Just a short, enchanting stroll away from Augustusburg Palace in Brühl, Falkenlust is located on the edge of a secluded grove as the favourite hunting lodge of the Cologne elector and Archbishop Clemens August (1700-1761).
One of the most intimate and precious creations of German Rococo was built in a few short years (1729-1737) according to the plans of François de Cuvilliés, court architect of the Bavarian elector.
The construction site was selected in accordance with the flight path of the herons, the favourite prey in falconry. En route from their breeding grounds in the Palace Garden at Brühl to their fishing grounds on the Rhine near Wesseling, the herons were captured by the avid falconer Clemens August and his hunting parties.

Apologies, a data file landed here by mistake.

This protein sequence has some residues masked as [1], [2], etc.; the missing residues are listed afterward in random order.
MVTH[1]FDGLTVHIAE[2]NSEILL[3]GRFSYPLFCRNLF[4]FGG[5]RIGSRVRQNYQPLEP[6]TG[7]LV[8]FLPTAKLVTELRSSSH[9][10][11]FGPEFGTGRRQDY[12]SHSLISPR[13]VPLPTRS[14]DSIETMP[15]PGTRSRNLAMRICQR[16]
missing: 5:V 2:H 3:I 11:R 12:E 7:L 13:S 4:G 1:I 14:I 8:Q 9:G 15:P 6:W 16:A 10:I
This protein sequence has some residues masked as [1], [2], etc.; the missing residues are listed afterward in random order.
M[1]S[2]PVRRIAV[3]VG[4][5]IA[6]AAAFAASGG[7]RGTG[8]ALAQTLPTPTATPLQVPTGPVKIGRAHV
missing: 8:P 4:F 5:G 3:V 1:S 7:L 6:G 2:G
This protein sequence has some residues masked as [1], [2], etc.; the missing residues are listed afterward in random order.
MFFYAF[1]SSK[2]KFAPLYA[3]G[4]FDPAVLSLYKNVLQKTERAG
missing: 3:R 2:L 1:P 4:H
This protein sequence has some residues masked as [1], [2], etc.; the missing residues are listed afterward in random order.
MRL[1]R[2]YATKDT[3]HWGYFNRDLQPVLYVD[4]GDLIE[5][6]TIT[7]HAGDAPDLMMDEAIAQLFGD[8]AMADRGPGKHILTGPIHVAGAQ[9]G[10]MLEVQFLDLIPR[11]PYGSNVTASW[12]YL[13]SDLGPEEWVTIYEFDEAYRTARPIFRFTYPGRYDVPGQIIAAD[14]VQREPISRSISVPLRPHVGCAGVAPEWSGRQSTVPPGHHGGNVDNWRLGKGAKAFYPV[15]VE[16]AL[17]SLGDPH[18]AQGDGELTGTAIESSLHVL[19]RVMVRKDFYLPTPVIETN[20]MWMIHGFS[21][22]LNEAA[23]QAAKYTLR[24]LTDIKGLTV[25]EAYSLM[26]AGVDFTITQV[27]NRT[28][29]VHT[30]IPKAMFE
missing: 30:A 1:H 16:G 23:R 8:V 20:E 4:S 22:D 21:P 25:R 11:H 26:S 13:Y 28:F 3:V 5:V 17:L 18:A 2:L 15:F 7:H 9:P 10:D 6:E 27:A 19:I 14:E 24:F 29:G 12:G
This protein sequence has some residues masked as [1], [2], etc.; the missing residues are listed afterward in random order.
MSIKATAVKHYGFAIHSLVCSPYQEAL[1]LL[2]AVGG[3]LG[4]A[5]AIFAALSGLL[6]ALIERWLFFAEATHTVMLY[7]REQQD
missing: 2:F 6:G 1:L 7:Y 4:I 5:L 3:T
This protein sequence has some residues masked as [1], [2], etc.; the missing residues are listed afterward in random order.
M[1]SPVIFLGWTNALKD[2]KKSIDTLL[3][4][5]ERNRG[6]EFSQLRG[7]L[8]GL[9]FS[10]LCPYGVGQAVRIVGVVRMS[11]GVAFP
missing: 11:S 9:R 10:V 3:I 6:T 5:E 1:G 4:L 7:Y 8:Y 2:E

Once the hunt was finished, the court would meet for dinner and entertainment in the lavishly appointed rooms of the hunting lodge Falkenlust. Characteristic of the perfectly preserved rooms are the sumptuously fashioned cabinets, already admired by the young Mozart in 1763.
Since 1974, the state of North Rhine-Westphalia maintains the Hunting Lodge Falkenlust for the public as a museum.
An exhibition in the auxiliary buildings portrays the art of falconry and displays the falconers’ life and workplace.
In 1730 the construction of a chapel dedicated to Saint Mary of Egypt began in the immediate neighbourhood of the hunting lodge, which Pierre Laporterie fashioned as a much-admired grotto-style hermitage.
UNESCO honoured history and present of the Hunting Lodge Falkenlust by inscribing it together with Augustusburg Palace and their gardens and parks on the World Heritage List in 1984.
(Images: Horst Gummersbach)